Soil Science Society of America. Adapted with permission.
The key properties of soil (physical, biological, and chemical) determine recreation, crop production, range, water/erosion conservation, forestry, and engineering uses of the soil. Soil surveys help us understand how soils differ and how they behave under various land management systems. The heart of a soil survey is the soil map showing the spatial distribution and variability of soils on the landscape.
The work of soil surveying in the United States began in the early 20th century. Today, the online web soil survey has soil maps and online data for more than 95 percent of the nation’s counties and anticipates having 100 percent soon.
On the Web Soil Survey, you’ll find the type of soil in your identified area, best uses and limitations for the area, and soil properties and qualities. Use the Web Soil Survey (developed by the USDA-Natural Resources Conservation Service) to determine what soil is around your school and how it can be used.
- Computer with Internet access
- Paper and pen or pencil
- Go to http://websoilsurvey.nrcs.usda.gov/app/HomePage.htm and click on the green Start WSS.
- To start your search, click on “Address” under Quick Navigation on the left. Type the address of your school and click “View.” The map will pinpoint the location with an orange marker.
- Get more specific. Using the AOI Rectangle in the legend above the map, drag and create a space around the school location that encompasses at least a few streets. Wait for the “Creating AOI” message to go away. A hashed area around your school will show on the map.
- Now you can get to information about the soil! Click on the “Soil Map” tab at the top. Identify on the map the specific soil symbol where the school is located. Click on “Map Unit Legend” at left and learn about the different soils in the area and the number of acres of each type. Click on the “Map Unit Name” to learn specific information about that soil.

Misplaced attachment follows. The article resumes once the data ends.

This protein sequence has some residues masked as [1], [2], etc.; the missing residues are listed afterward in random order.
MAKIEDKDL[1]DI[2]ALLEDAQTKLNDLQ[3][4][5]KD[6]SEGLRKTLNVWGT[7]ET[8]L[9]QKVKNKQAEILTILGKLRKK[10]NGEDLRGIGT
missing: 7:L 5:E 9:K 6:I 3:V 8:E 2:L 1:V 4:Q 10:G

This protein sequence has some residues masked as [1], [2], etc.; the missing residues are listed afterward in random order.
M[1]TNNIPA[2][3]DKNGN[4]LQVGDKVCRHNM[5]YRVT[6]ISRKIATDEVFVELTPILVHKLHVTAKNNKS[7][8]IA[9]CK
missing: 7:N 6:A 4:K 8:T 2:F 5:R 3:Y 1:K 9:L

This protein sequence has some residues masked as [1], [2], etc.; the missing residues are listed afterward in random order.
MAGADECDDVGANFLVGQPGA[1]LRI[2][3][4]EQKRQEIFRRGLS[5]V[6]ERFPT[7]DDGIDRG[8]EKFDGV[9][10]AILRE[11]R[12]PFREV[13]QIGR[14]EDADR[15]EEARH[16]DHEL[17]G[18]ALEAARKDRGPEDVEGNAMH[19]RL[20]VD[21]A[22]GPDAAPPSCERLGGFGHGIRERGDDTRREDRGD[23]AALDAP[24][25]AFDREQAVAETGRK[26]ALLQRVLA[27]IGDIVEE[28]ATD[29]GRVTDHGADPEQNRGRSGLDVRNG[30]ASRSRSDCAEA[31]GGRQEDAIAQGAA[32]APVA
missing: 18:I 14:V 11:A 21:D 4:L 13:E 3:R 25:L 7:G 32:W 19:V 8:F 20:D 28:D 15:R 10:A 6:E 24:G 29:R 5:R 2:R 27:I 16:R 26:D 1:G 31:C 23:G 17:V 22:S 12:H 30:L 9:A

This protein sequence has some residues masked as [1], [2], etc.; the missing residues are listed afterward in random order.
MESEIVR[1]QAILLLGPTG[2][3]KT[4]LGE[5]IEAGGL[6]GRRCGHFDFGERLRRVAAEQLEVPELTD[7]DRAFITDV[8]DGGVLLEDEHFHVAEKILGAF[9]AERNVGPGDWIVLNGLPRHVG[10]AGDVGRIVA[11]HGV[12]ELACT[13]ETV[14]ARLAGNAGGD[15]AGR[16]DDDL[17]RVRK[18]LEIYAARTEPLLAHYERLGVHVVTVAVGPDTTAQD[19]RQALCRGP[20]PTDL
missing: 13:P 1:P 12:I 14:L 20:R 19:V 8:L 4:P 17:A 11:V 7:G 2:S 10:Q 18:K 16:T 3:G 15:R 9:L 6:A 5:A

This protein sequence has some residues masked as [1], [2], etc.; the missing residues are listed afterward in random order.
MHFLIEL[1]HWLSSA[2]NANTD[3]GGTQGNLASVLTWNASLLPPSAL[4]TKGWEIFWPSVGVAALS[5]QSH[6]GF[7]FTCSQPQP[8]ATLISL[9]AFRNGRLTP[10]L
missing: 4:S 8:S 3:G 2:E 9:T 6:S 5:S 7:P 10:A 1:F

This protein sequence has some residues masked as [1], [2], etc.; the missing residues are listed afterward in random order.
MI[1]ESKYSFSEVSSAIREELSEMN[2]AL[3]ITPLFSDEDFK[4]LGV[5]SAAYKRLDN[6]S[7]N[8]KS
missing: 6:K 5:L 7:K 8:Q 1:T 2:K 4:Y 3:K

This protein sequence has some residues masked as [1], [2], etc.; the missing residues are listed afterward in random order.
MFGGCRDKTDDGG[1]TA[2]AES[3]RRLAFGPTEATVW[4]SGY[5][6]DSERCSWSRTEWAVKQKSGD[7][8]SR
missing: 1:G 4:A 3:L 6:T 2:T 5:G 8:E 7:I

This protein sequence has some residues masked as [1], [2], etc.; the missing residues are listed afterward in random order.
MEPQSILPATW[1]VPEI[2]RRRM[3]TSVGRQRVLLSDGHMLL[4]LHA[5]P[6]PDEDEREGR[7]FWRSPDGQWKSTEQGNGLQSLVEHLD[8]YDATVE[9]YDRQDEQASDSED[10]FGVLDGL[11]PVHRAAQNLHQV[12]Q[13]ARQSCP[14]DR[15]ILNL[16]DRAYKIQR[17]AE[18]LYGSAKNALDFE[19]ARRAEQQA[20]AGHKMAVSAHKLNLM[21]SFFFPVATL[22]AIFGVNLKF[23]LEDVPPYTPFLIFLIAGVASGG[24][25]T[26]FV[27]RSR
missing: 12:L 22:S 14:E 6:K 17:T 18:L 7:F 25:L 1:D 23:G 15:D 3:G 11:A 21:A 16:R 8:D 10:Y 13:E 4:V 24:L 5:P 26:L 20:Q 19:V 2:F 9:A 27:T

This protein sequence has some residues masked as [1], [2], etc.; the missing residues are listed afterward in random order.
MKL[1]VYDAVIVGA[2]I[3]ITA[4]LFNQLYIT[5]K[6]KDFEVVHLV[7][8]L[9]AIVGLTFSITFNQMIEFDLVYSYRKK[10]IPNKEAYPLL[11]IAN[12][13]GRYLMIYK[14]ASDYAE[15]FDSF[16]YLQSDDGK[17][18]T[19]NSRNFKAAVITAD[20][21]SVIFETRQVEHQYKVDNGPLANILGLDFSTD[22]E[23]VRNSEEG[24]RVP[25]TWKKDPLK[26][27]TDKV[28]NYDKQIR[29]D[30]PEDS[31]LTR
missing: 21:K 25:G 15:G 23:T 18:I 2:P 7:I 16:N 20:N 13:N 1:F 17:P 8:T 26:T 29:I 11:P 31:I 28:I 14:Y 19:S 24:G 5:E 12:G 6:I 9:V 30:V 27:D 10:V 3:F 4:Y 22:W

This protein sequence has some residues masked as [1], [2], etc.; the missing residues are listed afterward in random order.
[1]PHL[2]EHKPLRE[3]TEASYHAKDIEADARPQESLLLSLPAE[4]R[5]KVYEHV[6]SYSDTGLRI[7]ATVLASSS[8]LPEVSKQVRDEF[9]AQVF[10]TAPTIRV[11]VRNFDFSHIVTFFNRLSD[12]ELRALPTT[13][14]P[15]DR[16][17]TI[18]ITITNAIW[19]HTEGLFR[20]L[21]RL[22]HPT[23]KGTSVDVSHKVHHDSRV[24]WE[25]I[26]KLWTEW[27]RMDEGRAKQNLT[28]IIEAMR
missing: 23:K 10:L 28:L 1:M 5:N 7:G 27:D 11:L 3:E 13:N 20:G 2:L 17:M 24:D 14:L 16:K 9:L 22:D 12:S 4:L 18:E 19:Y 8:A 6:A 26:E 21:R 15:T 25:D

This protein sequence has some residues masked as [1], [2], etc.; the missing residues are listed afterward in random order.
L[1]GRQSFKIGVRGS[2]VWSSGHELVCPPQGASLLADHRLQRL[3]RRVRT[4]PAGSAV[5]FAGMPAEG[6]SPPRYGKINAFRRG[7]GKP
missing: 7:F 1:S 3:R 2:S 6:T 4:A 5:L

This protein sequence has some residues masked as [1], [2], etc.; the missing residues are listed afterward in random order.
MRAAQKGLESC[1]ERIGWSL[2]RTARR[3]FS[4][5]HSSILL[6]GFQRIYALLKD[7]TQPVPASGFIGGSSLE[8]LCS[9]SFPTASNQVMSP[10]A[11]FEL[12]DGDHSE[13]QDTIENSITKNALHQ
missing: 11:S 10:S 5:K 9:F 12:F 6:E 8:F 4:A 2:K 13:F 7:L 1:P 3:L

- Then, click on the “Soil Data Explorer” tab at the top and learn about the soil properties and qualities, as well as suitabilities and limitations for use. Viewing ratings creates a colored map; information about the limitations is shown in the legend below the map. (Green is good, yellow means use caution, and red is not a wise use.)
- Want a report or printout? Click on the free “Shopping Cart” to access the report or have it emailed to you.
- How do you use this information in your classroom? Visit www.soils4teachers.org/esw for detailed activities for using the web soil survey.
Want to Learn More? Visit http://www.nrcs.usda.gov/wps/portal/nrcs/detail/soils/edu/?cid=stelprdb1236841 to find which states have state soils, what those soils are, where they are located, and why these soils are important to each state. A soil series name generally is derived from a town or landmark in or near the area where the soil was first recognized.